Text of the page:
Our Risk Philosophy

At Educo, there are many teachers beyond the staff: the mountains, the hardship of a portage, the sunset on a lake, the silence of a moment alone.

One of these teachers is risk. At Educo, safety and managing risk is our primary concern. However, much of the powerful learning that students experience is born out of the inherent risk in our adventures. It is hard to learn about one’s courage and potential without risk or challenge. Risk is a desired and designed element of our adventure programs.

It’s important to be aware of the two types of risk: real risk and perceived risk. At Educo, we often create scenarios of perceived risk, where students believe there to be real risks and consequences. In actuality, the experience is designed to highlight perceived risk while reducing real risk. For example, the risk of falling from height seems real in our high ropes course but safety harnesses, safety equipment, and trained instructors reduce the real risk of falling.

Educo Adventure School, 100 Mile BC: Risk Philosphy
Educo Adventure School, 100 Mile BC: Risk Philosphy
Educo Adventure School, 100 Mile BC: Risk Philosphy

When children are supported to take risks, they have more fun and learn how to assess and manage risk in all areas of their lives.
ParticipAction Positive Statement on Outdoor Play

The message is clear — our kids need nature to help them reduce stress and live happier, healthier and more motivated lives.
Dr. Shimi Kang, Psychiatrist

Yes, there are risks outdoors, but there are huge psychological, physical, and spiritual risks in raising future generations (with limited outdoor play).
Richard Louv,
Last Child in the Woods


As with any active play, there are risks that are real at Educo. Generally, these risks have low consequences and are similar to the risks we accept in other sports and activities. For instance, spraining an ankle while playing soccer or getting a scrape while playing on a playground are consequences of the same risks we take during activities at Educo: hiking, running on the field, canoeing, climbing, and more.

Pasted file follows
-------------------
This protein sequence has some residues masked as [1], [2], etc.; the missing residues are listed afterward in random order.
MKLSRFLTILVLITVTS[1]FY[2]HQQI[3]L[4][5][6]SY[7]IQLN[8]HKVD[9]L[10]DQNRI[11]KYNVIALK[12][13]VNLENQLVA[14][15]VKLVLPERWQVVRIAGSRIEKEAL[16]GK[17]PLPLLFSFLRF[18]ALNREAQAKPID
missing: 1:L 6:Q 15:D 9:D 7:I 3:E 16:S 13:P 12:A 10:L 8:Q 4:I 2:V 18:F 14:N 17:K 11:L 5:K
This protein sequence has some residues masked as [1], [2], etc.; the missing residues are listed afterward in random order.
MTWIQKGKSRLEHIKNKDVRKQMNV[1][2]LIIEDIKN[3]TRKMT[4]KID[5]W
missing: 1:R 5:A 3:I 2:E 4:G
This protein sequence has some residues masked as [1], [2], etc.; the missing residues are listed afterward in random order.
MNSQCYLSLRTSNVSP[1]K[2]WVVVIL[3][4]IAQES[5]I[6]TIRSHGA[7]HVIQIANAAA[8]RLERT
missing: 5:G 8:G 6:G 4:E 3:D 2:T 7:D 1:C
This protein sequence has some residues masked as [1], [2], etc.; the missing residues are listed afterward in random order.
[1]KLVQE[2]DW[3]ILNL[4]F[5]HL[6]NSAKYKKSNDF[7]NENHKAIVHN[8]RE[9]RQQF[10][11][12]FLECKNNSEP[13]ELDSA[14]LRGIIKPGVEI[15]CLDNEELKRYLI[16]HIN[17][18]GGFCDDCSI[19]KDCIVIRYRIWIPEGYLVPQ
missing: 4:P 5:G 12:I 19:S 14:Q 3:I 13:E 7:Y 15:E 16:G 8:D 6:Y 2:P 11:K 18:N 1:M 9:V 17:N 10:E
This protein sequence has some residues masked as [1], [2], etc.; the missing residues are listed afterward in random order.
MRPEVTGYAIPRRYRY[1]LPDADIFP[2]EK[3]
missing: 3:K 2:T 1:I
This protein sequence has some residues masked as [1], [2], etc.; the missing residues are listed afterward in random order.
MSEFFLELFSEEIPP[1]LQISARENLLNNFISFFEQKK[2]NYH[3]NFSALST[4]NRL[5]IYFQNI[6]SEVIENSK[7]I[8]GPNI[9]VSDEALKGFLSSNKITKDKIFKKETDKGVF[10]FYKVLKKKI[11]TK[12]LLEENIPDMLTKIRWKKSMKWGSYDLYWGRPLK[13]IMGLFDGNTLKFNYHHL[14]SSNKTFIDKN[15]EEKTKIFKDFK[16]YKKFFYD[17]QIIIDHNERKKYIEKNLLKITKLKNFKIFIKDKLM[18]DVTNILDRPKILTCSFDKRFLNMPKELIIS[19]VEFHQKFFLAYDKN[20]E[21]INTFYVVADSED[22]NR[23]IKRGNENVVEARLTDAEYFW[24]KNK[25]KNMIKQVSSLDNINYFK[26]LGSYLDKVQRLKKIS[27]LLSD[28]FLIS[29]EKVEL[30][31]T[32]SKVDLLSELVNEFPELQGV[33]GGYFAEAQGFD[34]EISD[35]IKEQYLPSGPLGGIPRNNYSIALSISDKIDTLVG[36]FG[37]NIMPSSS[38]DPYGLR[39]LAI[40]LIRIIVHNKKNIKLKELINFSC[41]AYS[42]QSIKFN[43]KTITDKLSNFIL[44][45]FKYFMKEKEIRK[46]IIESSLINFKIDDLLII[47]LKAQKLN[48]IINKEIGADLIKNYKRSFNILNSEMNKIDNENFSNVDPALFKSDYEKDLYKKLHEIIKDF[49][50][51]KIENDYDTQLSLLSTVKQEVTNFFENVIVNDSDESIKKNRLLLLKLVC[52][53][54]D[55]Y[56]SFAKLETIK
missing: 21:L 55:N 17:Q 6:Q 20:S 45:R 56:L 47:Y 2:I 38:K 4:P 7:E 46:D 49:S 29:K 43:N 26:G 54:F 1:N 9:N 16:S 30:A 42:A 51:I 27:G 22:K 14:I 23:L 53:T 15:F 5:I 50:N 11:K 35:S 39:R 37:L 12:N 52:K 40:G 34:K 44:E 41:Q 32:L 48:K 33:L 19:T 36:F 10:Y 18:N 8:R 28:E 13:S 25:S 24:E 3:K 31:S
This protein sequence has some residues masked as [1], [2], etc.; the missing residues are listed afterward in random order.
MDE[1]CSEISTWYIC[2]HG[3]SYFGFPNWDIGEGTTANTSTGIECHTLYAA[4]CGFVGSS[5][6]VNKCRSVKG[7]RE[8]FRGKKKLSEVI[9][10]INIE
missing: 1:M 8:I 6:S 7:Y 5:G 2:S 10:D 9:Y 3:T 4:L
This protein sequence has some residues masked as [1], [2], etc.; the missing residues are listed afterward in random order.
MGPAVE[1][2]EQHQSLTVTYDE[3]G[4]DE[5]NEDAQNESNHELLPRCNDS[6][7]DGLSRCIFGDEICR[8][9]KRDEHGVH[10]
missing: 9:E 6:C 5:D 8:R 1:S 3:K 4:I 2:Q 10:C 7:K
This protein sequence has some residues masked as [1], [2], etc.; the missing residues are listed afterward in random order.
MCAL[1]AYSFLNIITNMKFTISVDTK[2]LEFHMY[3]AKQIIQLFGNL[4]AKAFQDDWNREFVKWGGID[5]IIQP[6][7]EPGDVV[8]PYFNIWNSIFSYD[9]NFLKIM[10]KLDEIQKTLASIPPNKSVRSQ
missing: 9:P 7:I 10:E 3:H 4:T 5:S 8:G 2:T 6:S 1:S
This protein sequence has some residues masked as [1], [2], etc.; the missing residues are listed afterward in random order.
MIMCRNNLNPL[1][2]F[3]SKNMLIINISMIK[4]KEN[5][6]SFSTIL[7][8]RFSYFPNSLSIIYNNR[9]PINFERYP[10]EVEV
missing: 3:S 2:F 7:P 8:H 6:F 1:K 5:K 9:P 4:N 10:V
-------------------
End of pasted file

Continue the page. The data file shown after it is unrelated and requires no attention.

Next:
Risks with high consequences are not well accepted by the public. And understandably so! While we want to be on our learning edge in adventure activities and enjoying the adrenaline of heights or swift water, we all want to come home at the end of the day.

We embrace risk and its role in learning life skills and yet, safety is our top priority. To learn more about our risk management, our trained staff, our facilities, and our board governance, please check out our Risk Management Plan.

Why is important for our children and youth to experience risk?

We cannot live in a world free from risk. In fact, to live fulfilling and meaningful lives, we sometimes seek out risk (a new job or a new home). While this can seem daunting, we always have a choice: how we respond to risk, overcome it, or create it.

In adolescence, there are many risks. To name a few: the social risks in stepping out of your peer group and being your authentic self, the physical risks of drugs or alcohol, or the mental and emotional risks of trying a job or an activity at which you think you aren’t very good.

At Educo, we give opportunity to students to practice risk-taking and to reflect on their experiences:

  • What were the challenges in facing risk?
  • What did you learn about fear?
  • What was your proudest moment in that activity?
  • What is a challenge at home that you’d like to overcome?
  • What does risk teach me? What do I love about risk?
  • What are my boundaries?
  • When do I feel empowered to push past my boundaries to have a greater comfort zone?
  • When do I need to enforce my boundaries and what empowers me to do that?

Through conscious, hands-on adventuring, students develop resiliency, courage and creative problem-solving for the challenges, no matter how small or big, ahead of them in their life. With experience in healthy risk-taking in their back pocket, youth are ready to reach their potential.

Safety and Risk Management Standards

BC Camping Association

The BCCA is a governing body that facilitates and promotes an in-depth accreditation process, informs and educates its membership of camping professionals, and advocates the benefits of camps to parents and the BC public.

The Association for Challenge Course Technology: Educo Adventure School

The Association for Challenge Course Technology (ACCT) is the world’s leading and largest American National Standards Institute (ANSI) Accredited Standards Developer focused specifically and solely on the challenge course industry.

Interior Health, Educo Adventure School

Educo holds the appropriate health approvals and permits from Interior Health and is inspected routinely to ensure compliance with industry standards. This includes our kitchen facilities and drinking water source.